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i own a mkv regular lcd monitor and is great the humminbird mkv its out off this world ......

a freand ofmine have a tb6 on his sled and told me grat things of the mk-v/humming bird

 

 

 

 

Dear Jamie,

 

Now that you've had it for a while, what's your opinion of the Hummingbird in extremely low light situations? Does it change much in off axis viewing? I am waiting to see the MK-V version of that monitor, but I understand it is the same image as yours, with some different features.

 

Love to hear your input.

 

Thanks,

 

Mark Karavite

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Matt;

I have only good things to say about the Hummingbird/Blackbird monitor. I have used it almost exclusively on HD Jobs (Rescue Me, American Justice), so I can't honestly comment on what it is like with a film tap, but in all situations it has performed as I had hoped. Good in sun, good at night, stable frame lines, good in the cold weather, easy enough menus (for an analog kinda guy), good weight for the front of my sled.

I don't have a MK-V version, so I can't comment on that model, but I can only say that at the price, I was very happy to make the purchase.

If there are specifics that I left out, please ask and I'll try to answer those.

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the Cinemonitor IIIa Superbright claims to be 1200 NIT

ref (http://www.transvideointl.com/pages/english/products/cinemonitorIII.htm)

 

regular Cinemonitor IIIa High Bright is 470 NIT

 

whilst the Blackbird 800 NIT

(http://www.imp-electronics.co.uk/hummingbird_rugged_monitor.htm)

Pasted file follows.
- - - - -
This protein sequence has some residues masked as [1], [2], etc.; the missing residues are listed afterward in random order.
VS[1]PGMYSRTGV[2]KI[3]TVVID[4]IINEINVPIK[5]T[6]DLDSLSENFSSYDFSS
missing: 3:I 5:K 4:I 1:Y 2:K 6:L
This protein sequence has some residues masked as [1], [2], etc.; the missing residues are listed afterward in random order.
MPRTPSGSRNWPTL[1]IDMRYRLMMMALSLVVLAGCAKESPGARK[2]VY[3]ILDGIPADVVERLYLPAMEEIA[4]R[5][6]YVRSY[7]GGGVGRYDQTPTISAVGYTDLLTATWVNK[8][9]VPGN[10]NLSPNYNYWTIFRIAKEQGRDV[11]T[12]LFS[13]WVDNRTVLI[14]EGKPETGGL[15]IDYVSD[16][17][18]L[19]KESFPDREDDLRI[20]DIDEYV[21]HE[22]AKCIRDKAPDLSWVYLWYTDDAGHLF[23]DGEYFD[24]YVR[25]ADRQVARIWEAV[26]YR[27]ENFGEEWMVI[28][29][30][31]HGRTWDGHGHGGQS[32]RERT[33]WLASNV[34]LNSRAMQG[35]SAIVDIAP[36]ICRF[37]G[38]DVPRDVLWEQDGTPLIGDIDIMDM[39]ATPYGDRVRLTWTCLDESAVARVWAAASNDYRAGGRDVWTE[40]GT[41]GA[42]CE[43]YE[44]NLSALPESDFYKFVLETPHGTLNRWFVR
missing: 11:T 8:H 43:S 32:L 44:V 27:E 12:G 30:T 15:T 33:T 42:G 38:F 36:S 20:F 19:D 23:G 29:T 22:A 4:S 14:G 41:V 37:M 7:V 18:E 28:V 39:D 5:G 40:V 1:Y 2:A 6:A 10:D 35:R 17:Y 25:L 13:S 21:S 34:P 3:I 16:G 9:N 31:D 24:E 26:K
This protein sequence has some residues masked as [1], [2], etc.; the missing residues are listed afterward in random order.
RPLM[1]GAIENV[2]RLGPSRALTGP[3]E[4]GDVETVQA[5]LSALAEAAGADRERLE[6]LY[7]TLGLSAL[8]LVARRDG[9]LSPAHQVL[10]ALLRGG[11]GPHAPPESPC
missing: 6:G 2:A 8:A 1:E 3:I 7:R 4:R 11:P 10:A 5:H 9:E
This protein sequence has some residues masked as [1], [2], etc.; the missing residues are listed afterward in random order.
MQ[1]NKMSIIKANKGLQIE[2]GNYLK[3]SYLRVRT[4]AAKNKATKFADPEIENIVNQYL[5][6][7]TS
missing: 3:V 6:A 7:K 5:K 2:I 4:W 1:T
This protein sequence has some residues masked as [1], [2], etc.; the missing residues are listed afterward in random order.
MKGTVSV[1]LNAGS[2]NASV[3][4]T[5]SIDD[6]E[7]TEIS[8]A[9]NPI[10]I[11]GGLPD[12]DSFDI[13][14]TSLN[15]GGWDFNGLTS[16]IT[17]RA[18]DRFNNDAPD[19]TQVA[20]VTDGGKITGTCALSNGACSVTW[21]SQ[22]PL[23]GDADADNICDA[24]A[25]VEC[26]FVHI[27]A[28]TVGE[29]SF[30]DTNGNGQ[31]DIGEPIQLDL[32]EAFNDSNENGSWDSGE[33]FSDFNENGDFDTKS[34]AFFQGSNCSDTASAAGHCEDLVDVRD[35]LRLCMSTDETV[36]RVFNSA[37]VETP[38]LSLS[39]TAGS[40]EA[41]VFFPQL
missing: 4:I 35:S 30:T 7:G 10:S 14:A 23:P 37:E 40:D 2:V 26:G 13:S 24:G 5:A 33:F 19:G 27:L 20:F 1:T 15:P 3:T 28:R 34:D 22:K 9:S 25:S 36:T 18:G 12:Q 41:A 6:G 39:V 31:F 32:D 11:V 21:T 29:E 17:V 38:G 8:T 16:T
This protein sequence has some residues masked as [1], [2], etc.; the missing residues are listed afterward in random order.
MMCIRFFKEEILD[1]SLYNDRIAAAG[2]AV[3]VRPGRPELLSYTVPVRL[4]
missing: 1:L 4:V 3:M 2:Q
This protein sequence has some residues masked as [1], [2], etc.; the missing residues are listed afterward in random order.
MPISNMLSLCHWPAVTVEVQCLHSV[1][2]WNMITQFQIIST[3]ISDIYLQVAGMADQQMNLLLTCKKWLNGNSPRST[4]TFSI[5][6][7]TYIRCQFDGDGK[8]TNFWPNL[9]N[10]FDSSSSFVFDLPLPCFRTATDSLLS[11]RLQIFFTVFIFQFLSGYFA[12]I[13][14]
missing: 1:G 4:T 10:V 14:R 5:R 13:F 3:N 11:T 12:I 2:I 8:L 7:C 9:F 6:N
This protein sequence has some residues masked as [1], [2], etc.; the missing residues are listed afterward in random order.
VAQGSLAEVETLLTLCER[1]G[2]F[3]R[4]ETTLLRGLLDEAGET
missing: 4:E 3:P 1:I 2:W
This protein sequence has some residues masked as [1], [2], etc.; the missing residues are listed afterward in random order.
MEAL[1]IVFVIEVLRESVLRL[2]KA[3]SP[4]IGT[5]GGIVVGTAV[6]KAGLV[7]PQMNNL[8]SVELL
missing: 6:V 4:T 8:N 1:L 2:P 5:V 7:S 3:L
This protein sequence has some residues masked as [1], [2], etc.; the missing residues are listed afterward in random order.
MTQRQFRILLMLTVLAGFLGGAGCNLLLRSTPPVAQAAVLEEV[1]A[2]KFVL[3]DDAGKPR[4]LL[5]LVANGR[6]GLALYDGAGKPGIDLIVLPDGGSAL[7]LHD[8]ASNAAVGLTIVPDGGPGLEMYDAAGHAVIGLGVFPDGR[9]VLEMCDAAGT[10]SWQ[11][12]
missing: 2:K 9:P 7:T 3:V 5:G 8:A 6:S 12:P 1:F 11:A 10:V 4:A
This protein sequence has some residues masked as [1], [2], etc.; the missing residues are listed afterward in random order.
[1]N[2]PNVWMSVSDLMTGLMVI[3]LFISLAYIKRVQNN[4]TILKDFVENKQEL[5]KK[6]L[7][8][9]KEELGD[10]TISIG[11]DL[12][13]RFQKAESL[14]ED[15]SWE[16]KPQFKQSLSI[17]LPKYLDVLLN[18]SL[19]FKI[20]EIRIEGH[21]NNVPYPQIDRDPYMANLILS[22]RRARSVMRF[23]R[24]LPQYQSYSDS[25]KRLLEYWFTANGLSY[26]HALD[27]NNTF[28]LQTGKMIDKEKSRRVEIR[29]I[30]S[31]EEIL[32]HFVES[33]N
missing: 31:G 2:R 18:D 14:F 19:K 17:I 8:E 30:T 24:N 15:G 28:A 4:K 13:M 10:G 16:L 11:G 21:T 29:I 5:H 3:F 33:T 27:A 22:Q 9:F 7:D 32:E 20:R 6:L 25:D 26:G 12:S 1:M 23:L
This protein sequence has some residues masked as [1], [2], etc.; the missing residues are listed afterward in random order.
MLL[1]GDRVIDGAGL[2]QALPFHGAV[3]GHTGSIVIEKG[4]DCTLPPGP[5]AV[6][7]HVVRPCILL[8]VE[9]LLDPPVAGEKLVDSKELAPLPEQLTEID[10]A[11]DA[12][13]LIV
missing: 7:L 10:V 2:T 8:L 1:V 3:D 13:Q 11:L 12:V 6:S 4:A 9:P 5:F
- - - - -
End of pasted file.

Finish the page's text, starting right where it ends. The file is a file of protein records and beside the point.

and the panasonic 7inch 400 NIT

ref (http://www.evsonline.com/merchant2/merchant.mvc?Screen=PROD&Product_Code=NEB70PRO)

 

Has anyone compared the "SuperBright Cinemonitor" with the "humming/blackbird" ?

(jamie, your comparing the "Highbright" to blackbird?)

 

And, Jamie, how do you find the overall size of the hummingbird? does it get in the way? Howards one is slimmed down somewhat.

 

I really am tending now in this great race of LCD s to be leaning towards the Cinemonitor SB...............

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Several items:

When I bought my Blackbird, there were virtually no other LCD's as bright on the market. Secondly, I have a pre high brightness Transvideo, so I compared it with my original.

When I bought my Blackbird, I did so because I knew that ZGC was a very reputable company in the US. That was important to me. Guy from ZGC was very good about spending time with me, both patiently on the phone and in person going over the monitor. We saw certain problems with the monitor and they were corrected. We saw certain opportunities for making the monitor better for Steadicam,and they were considered and some were adapted by IMP. So I felt extremely comfortable going with ZGC. And I have continued to feel the same way. They continue to be very responsive to my questions and ideas. Secondly I bought that version of the Blackbird because it was less expensive than the MK-V version. I decide at the time, and correctly so, that the size of the monitor would not be of any consequence at all. It is not large enough to impact the way I operate, considering that my steadicam arm extends out on one side of my body and my body is on the other side.

As for which monitor to go with, I would suggest looking at both Blackbird and Transvideo, seeing what the price differential is for the two, thinking about which would suit your type of operating best, and based on those criteria, make your own educated decision.

Good luck.

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thanks for your response

 

IMP also say that they will retro fit their hummingbird/black to accept and display HD signals once they have come up with the circuitry (whilst not at HD definition). I would also assume this would apply to the mk-v model too.

 

The blackbird/hummingbird is meant to be fairly water resistant. Do you protect your monitor in the rain?

 

Howards modified monitor is totally rain proof.

 

Never played with the transvideo cine, but i assume a level of good protection is required. Im going to have to quiz ICE FILMS in london about this on monday. So its a close race between the two.

 

Anybody in london with a hummingbird fancy coming to ICE this week and doing a side by side review?